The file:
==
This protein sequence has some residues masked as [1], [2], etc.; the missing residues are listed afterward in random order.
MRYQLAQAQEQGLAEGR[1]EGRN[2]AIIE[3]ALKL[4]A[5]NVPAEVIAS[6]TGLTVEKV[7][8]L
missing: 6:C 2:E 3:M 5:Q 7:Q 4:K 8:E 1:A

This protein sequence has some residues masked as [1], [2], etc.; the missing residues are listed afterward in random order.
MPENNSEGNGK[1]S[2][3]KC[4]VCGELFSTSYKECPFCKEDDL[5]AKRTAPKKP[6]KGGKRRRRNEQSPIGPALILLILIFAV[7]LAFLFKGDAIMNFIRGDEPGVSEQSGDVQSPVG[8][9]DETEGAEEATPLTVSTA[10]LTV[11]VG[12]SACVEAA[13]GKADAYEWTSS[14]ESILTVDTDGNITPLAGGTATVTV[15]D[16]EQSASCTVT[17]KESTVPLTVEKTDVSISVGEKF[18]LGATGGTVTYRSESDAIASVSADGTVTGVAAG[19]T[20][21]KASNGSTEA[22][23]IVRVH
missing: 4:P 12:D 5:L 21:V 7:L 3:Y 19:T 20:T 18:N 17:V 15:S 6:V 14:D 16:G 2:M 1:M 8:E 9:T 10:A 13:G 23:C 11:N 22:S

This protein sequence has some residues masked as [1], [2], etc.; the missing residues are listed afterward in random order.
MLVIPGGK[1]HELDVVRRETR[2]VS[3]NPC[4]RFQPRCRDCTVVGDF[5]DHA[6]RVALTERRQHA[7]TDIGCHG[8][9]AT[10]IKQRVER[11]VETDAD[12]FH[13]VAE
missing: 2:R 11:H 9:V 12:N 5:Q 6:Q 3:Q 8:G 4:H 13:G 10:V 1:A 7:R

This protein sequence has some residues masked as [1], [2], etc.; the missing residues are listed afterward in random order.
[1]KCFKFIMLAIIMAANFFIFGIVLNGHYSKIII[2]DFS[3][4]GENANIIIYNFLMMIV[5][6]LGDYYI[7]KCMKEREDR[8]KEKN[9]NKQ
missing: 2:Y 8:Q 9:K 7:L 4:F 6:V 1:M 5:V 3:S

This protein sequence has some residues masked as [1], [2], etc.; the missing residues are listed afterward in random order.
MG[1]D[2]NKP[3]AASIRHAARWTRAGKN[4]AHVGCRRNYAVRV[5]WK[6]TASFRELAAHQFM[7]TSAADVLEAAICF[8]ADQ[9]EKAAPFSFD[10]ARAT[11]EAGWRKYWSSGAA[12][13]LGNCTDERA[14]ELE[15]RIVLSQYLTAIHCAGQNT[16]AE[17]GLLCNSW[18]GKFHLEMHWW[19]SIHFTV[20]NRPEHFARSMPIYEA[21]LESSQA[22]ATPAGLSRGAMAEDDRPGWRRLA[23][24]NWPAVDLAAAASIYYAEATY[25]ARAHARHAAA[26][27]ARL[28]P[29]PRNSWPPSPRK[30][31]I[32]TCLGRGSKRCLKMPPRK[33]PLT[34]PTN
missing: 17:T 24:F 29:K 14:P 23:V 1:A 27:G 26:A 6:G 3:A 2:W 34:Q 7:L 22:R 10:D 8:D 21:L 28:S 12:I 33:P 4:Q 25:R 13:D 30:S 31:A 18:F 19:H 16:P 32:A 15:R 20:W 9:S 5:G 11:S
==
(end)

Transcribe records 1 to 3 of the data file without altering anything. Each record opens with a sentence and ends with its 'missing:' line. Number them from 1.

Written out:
This protein sequence has some residues masked as [1], [2], etc.; the missing residues are listed afterward in random order.
MRYQLAQAQEQGLAEGR[1]EGRN[2]AIIE[3]ALKL[4]A[5]NVPAEVIAS[6]TGLTVEKV[7][8]L
missing: 6:C 2:E 3:M 5:Q 7:Q 4:K 8:E 1:A

This protein sequence has some residues masked as [1], [2], etc.; the missing residues are listed afterward in random order.
MPENNSEGNGK[1]S[2][3]KC[4]VCGELFSTSYKECPFCKEDDL[5]AKRTAPKKP[6]KGGKRRRRNEQSPIGPALILLILIFAV[7]LAFLFKGDAIMNFIRGDEPGVSEQSGDVQSPVG[8][9]DETEGAEEATPLTVSTA[10]LTV[11]VG[12]SACVEAA[13]GKADAYEWTSS[14]ESILTVDTDGNITPLAGGTATVTV[15]D[16]EQSASCTVT[17]KESTVPLTVEKTDVSISVGEKF[18]LGATGGTVTYRSESDAIASVSADGTVTGVAAG[19]T[20][21]KASNGSTEA[22][23]IVRVH
missing: 4:P 12:D 5:L 21:V 7:L 3:Y 19:T 20:T 18:N 17:V 15:S 6:V 14:D 16:G 2:M 1:M 8:E 9:T 10:A 13:G 23:C 11:N 22:S

This protein sequence has some residues masked as [1], [2], etc.; the missing residues are listed afterward in random order.
MLVIPGGK[1]HELDVVRRETR[2]VS[3]NPC[4]RFQPRCRDCTVVGDF[5]DHA[6]RVALTERRQHA[7]TDIGCHG[8][9]AT[10]IKQRVER[11]VETDAD[12]FH[13]VAE
missing: 2:R 11:H 9:V 12:N 5:Q 6:Q 3:Q 8:G 4:H 13:G 10:V 1:A 7:R